Throughout 2016, Espen Rasmussen and writer Ronny Berg travelled around Europe documenting the extreme right.

Coal used to be West Virginia’s ‘gold’ but the industry has been in decline of late and the Obama administration’s ‘Clean Power Plan’, which aims to cut carbon dioxide emissions by a third by 2030, has caused coal exports from the state to collapse.

Detroit was the birthplace of America’s Middle Class.

The economy of Youngstown flourished in the 19th and early 20th centuries, with a number of large steel works providing the vast majority of industrial jobs.

Chicago has been at or near the top of the ranking of the most murderous cities in the United States for three decades.

Though the infection rate has slowed and life is returning to some normality in the countries in West Africa worst affected by Ebola, the struggle goes on in Sierra Leone.

Espen meets people who have taken leave of society and decided to go and live on the margins.

Espen Rasmussen visited Darfur, and the camps across the border in Chad, in April 2004 to document the chaos caused by the ‘Janjaweed’, the Arab militia group that has killed over 200,000 people and displaced millions.

For Latvians, the summer solstice is one of the most important events of the year.

There are more than two million Afghan refugees still living in Pakistan.

Espen Rasmussen visits Kashmir, three months after the earthquake of October 8th 2005 killed more than 73,000 people, and left up to five million homeless.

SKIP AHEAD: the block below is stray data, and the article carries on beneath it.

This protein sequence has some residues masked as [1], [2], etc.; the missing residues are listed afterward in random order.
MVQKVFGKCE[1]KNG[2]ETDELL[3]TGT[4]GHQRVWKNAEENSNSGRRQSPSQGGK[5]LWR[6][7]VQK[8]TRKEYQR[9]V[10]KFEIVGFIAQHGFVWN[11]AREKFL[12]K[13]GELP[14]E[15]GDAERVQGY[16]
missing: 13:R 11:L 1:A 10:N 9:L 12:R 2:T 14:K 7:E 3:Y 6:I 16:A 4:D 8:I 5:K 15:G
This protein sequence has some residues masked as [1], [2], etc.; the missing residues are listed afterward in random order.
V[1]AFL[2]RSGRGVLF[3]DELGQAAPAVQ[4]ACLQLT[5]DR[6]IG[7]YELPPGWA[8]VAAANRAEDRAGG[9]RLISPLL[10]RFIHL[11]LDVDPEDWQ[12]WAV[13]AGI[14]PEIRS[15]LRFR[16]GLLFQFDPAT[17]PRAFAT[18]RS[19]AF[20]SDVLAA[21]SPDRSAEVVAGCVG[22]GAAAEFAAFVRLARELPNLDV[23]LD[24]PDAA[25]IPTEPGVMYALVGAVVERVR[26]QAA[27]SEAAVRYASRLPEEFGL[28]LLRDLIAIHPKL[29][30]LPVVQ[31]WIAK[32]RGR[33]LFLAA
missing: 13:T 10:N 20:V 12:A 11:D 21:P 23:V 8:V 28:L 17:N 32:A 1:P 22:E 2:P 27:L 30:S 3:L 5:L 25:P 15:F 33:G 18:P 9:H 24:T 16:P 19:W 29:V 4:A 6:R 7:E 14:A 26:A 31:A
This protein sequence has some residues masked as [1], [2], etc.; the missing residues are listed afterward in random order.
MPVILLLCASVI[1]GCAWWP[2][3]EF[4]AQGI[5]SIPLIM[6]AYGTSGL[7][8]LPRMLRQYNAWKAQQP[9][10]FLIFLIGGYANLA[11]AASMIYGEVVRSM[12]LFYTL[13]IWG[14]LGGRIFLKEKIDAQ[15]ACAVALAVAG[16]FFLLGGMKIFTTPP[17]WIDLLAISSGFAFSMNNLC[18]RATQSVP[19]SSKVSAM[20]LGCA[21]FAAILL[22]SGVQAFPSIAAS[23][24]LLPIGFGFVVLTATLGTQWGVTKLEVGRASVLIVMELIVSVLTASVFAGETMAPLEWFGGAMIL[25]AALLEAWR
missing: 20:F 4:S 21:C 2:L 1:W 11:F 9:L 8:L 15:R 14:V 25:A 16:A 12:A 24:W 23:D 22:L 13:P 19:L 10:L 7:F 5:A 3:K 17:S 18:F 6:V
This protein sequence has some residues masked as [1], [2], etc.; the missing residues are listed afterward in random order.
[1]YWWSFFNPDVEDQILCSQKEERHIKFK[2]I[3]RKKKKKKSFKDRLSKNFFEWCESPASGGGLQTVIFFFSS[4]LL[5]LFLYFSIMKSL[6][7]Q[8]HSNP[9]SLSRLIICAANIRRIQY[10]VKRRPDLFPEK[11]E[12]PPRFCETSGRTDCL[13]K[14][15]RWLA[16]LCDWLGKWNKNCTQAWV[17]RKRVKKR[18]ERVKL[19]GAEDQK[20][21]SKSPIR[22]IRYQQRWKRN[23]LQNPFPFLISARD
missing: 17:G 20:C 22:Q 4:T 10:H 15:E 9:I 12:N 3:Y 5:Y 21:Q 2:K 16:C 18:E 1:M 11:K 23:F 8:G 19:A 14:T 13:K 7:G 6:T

After 40 years of civil war, Colombia now has the second highest number of IDPs in the world, second only to Sudan.

After the dust had settled on Georgia’s 2008 conflict with Russia, Espen Rasmussen visited the ethnic Georgians displaced from South Ossetia and the area around Gori.

Espen Rasmussen visited North Kivu in September 2008, as an estimated 100,000 civilians fled their homes in what has become the most deadly conflict to have taken place anywhere on earth since World War II.

Up to a quarter of a million Somalis are now living in Yemen after undertaking the harrowing boat journey across the Gulf of Aden.

Behind the scenes at the world’s most popular TV show in the world’s most populous country.

The division in Iran following the disputed elections of 2009 was symbolised by a single street: Vali asr Avenue.

Cyclone Aila struck in May 2009, killing over 300 people around the Bay of Bengal.

22 January 2012 marks the 6-month anniversary of the bombing and shooting campaign carried out by Anders Behring Breivik which killed 77 people, mainly teenagers, in Oslo and on a nearby island.

The usually picturesque landscapes of Sastein and Langesund, site of wildlife sanctuaries and tourist beaches, saw thousands of birds slaughtered and a massive clean-up operation following one of Norway’s worst oil disasters.

An estimated 200,000 Rohingyas, a Burmese Muslim minority, live scattered across Bangladesh without papers or basic rights.

On a journey around Ukraine, Espen Rasmussen meets people living very different lives.